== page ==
I'm in the process of designing a system which connects to one or more stream of data feeds and do some analysis on the data than trigger events based on the result. In a typical multi-threaded producer/consumer setup, I will have multiple producer threads putting data into a queue, and multiple consumer threads reading the data, and the consumers are only interested in the latest data point plus n number of points. The producer threads will have to block if slow consumer can not keep up, and of course consumer threads will block when there are no unprocessed updates. Using a typical concurrent queue with reader/writer lock will work nicely but the rate of data coming in could be huge, so i wanted to reduce my locking overhead especially writer locks for the producers. I think a circular lock-free buffer is what I needed.
Now two questions:
Is circular lock-free buffer the answer?
If so, before i roll my own, do you know any public implementation that will fit my need?
Any pointers in implementing a circular lock-free buffer are always welcome.
BTW, doing this in C++ on Linux.
Some additional info:
The response time is critical for my system. Ideally the consumer threads will want to see any updates coming in as soon as possible because an extra 1 millisecond delay could make the system worthless, or worth a lot less.
The design idea I'm leaning toward is a semi-lock-free circular buffer where the producer thread put data in the buffer as fast as it can, let's call the head of the buffer A, without blocking unless the buffer is full, when A meets the end of buffer Z. Consumer threads will each hold two pointers to the circular buffer, P and Pn, where P is the thread's local buffer head, and Pn is nth item after P. Each consumer thread will advance its P and Pn once it finish processing current P and the end of buffer pointer Z is advanced with the slowest Pn. When P catch up to A, which means no more new update to process, the consumer spins and do busy wait for A to advance again. If consumer thread spin for too long, it can be put to sleep and wait for a condition variable, but i'm okay with consumer taking up CPU cycle waiting for update because that does not increase my latency (I'll have more CPU cores than threads). Imagine you have a circular track, and the producer is running in front of a bunch of consumers, the key is to tune the system so that the producer is usually runing just a few step ahead of the consumers, and most of these operation can be done using lock-free techniques. I understand getting the details of the implementation right is not easy...okay, very hard, that's why I want to learn from others' mistakes before making a few of my own.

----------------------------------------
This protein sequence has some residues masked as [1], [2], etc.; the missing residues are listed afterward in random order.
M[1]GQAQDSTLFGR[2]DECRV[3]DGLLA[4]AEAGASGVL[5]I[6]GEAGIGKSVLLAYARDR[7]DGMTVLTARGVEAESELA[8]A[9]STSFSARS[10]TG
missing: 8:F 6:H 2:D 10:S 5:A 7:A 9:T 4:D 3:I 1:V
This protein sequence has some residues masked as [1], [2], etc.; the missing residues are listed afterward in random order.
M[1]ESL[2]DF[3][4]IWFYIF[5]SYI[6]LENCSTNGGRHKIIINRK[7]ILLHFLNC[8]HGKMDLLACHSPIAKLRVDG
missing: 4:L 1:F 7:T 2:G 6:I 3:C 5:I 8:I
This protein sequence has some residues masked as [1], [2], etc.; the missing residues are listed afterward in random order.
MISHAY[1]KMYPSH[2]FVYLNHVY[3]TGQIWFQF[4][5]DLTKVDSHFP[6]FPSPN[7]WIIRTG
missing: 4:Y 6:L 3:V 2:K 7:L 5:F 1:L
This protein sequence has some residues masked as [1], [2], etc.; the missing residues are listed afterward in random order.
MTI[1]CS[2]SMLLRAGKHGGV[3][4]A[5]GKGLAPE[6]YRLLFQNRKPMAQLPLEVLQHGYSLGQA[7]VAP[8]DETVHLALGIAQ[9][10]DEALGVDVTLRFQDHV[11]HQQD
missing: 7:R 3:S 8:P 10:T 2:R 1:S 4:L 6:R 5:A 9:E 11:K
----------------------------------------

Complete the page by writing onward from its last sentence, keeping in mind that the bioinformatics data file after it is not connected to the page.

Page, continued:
I've made a particular study of lock-free data structures in the last couple of years. I've read most of the papers in the field (there's only about fourty or so - although only about ten or fifteen are any real use :-)
AFAIK, a lock-free circular buffer has not been invented. The problem will be dealing with the complex condition where a reader overtakes a writer or vis-versa.
If you have not spent at least six months studying lock-free data structures, do not attempt to write one yourself. You will get it wrong and it may not be obvious to you that errors exist, until your code fails, after deployment, on new platforms.
I believe however there is a solution to your requirement.
You should pair a lock-free queue with a lock-free free-list.
The free-list will give you pre-allocation and so obviate the (fiscally expensive) requirement for a lock-free allocator; when the free-list is empty, you replicate the behaviour of a circular buffer by instantly dequeuing an element from the queue and using that instead.
(Of course, in a lock-based circular buffer, once the lock is obtained, obtaining an element is very quick - basically just a pointer dereference - but you won't get that in any lock-free algorithm; they often have to go well out of their way to do things; the overhead of failing a free-list pop followed by a dequeue is on a par with the amount of work any lock-free algorithm will need to be doing).
Michael and Scott developed a really good lock-free queue back in 1996. A link below will give you enough details to track down the PDF of their paper; Michael and Scott, FIFO
A lock-free free-list is the simplest lock-free algorithm and in fact I don't think I've seen an actual paper for it.